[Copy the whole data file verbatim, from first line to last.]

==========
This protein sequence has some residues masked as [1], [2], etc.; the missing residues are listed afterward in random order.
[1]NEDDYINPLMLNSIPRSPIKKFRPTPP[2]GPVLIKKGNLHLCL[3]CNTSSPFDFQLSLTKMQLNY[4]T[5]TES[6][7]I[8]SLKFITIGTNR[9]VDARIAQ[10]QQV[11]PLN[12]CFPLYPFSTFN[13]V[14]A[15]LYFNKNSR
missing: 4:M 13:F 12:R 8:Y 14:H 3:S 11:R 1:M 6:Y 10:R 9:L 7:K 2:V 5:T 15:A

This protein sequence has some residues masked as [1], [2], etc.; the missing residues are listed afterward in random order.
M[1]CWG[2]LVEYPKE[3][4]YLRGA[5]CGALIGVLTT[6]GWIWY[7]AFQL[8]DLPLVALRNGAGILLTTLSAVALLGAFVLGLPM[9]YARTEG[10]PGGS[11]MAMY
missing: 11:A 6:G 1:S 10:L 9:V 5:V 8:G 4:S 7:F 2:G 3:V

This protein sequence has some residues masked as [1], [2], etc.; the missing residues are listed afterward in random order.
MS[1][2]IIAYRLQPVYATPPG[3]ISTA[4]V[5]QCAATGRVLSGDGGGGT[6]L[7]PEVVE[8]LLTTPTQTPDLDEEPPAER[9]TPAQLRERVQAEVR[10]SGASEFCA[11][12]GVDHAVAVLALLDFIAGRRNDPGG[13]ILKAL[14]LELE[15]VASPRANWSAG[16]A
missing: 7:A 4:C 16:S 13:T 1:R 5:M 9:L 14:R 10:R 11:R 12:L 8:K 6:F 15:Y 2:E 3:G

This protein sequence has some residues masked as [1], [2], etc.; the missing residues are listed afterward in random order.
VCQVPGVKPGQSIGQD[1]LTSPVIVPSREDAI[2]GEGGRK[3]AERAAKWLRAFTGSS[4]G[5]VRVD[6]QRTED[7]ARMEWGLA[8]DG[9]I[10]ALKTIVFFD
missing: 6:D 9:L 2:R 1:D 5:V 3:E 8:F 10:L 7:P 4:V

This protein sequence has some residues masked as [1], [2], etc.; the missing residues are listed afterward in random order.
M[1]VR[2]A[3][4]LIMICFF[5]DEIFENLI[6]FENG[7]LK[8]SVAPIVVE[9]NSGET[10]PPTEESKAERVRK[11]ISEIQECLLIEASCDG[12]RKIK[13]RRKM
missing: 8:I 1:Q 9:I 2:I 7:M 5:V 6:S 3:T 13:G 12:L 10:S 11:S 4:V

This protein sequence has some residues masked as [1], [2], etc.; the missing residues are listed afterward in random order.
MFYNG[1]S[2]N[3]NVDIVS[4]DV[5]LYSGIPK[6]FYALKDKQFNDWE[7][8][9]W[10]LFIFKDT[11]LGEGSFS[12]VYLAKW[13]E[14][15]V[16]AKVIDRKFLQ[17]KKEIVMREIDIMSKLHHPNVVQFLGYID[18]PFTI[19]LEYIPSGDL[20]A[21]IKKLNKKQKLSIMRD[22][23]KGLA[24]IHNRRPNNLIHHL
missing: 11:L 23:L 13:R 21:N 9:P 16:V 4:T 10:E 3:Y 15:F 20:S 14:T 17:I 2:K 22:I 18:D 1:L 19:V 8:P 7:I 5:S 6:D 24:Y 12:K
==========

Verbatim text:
This protein sequence has some residues masked as [1], [2], etc.; the missing residues are listed afterward in random order.
[1]NEDDYINPLMLNSIPRSPIKKFRPTPP[2]GPVLIKKGNLHLCL[3]CNTSSPFDFQLSLTKMQLNY[4]T[5]TES[6][7]I[8]SLKFITIGTNR[9]VDARIAQ[10]QQV[11]PLN[12]CFPLYPFSTFN[13]V[14]A[15]LYFNKNSR
missing: 4:M 13:F 12:R 8:Y 14:H 3:S 11:R 1:M 6:Y 10:R 9:L 7:K 2:V 5:T 15:A

This protein sequence has some residues masked as [1], [2], etc.; the missing residues are listed afterward in random order.
M[1]CWG[2]LVEYPKE[3][4]YLRGA[5]CGALIGVLTT[6]GWIWY[7]AFQL[8]DLPLVALRNGAGILLTTLSAVALLGAFVLGLPM[9]YARTEG[10]PGGS[11]MAMY
missing: 11:A 6:G 1:S 10:L 9:V 5:V 8:G 4:S 7:F 2:G 3:V

This protein sequence has some residues masked as [1], [2], etc.; the missing residues are listed afterward in random order.
MS[1][2]IIAYRLQPVYATPPG[3]ISTA[4]V[5]QCAATGRVLSGDGGGGT[6]L[7]PEVVE[8]LLTTPTQTPDLDEEPPAER[9]TPAQLRERVQAEVR[10]SGASEFCA[11][12]GVDHAVAVLALLDFIAGRRNDPGG[13]ILKAL[14]LELE[15]VASPRANWSAG[16]A
missing: 7:A 4:C 16:S 13:T 1:R 5:M 9:L 14:R 10:R 11:R 12:L 8:K 6:F 15:Y 2:E 3:G

This protein sequence has some residues masked as [1], [2], etc.; the missing residues are listed afterward in random order.
VCQVPGVKPGQSIGQD[1]LTSPVIVPSREDAI[2]GEGGRK[3]AERAAKWLRAFTGSS[4]G[5]VRVD[6]QRTED[7]ARMEWGLA[8]DG[9]I[10]ALKTIVFFD
missing: 6:D 9:L 2:R 1:D 5:V 3:E 8:F 10:L 7:P 4:V

This protein sequence has some residues masked as [1], [2], etc.; the missing residues are listed afterward in random order.
M[1]VR[2]A[3][4]LIMICFF[5]DEIFENLI[6]FENG[7]LK[8]SVAPIVVE[9]NSGET[10]PPTEESKAERVRK[11]ISEIQECLLIEASCDG[12]RKIK[13]RRKM
missing: 8:I 1:Q 9:I 2:I 7:M 5:V 6:S 3:T 13:G 12:L 10:S 11:S 4:V

This protein sequence has some residues masked as [1], [2], etc.; the missing residues are listed afterward in random order.
MFYNG[1]S[2]N[3]NVDIVS[4]DV[5]LYSGIPK[6]FYALKDKQFNDWE[7][8][9]W[10]LFIFKDT[11]LGEGSFS[12]VYLAKW[13]E[14][15]V[16]AKVIDRKFLQ[17]KKEIVMREIDIMSKLHHPNVVQFLGYID[18]PFTI[19]LEYIPSGDL[20]A[21]IKKLNKKQKLSIMRD[22][23]KGLA[24]IHNRRPNNLIHHL
missing: 11:L 23:L 13:R 21:N 9:P 16:V 4:T 10:E 3:Y 15:F 20:S 14:T 17:I 2:K 22:I 18:D 1:L 19:V 8:P 7:I 5:S 6:D 24:Y 12:K